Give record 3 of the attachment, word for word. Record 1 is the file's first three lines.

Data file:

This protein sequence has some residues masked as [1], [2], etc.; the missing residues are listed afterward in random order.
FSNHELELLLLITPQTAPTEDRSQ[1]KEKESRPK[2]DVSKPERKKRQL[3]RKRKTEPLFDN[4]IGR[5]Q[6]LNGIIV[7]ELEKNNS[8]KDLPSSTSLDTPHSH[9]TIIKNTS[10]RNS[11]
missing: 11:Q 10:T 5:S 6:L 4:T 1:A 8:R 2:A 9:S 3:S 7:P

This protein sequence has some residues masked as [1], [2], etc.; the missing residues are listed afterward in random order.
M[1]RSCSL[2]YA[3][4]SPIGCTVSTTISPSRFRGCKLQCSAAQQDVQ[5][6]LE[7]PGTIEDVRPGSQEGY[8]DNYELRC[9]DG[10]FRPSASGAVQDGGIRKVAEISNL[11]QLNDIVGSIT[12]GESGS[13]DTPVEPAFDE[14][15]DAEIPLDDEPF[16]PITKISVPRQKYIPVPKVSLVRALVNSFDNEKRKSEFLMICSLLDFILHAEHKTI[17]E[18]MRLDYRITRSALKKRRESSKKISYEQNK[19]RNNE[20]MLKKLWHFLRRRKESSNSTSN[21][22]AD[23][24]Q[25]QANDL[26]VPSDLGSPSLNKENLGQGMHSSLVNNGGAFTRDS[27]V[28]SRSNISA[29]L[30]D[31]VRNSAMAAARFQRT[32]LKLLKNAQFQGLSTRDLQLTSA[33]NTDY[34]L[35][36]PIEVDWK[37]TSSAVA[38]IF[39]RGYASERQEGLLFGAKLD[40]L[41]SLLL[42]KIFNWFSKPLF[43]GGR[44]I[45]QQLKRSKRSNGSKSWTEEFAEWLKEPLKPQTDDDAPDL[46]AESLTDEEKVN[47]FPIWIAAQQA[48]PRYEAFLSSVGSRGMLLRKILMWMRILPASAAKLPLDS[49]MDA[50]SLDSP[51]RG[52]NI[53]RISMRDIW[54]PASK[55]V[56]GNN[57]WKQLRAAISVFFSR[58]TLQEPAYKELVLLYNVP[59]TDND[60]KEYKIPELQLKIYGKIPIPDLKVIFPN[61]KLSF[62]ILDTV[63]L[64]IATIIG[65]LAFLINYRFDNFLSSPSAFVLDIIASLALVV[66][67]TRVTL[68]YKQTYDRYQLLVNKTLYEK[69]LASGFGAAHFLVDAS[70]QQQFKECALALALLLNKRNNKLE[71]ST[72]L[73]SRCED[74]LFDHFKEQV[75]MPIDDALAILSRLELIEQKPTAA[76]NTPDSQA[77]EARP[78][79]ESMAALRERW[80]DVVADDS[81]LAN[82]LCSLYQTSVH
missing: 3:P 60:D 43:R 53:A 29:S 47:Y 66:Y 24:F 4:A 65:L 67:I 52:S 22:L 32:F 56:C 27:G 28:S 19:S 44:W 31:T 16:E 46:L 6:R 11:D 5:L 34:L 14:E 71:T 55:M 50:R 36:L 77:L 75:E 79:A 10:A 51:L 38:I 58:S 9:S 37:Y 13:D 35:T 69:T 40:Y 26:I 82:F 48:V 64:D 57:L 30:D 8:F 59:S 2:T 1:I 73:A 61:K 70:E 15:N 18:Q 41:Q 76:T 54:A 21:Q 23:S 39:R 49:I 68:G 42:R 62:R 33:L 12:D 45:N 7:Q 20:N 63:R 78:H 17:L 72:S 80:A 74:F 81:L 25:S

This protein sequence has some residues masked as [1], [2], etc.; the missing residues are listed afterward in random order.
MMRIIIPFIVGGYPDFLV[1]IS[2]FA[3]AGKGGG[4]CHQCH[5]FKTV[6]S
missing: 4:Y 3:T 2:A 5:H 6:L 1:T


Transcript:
This protein sequence has some residues masked as [1], [2], etc.; the missing residues are listed afterward in random order.
MMRIIIPFIVGGYPDFLV[1]IS[2]FA[3]AGKGGG[4]CHQCH[5]FKTV[6]S
missing: 4:Y 3:T 2:A 5:H 6:L 1:T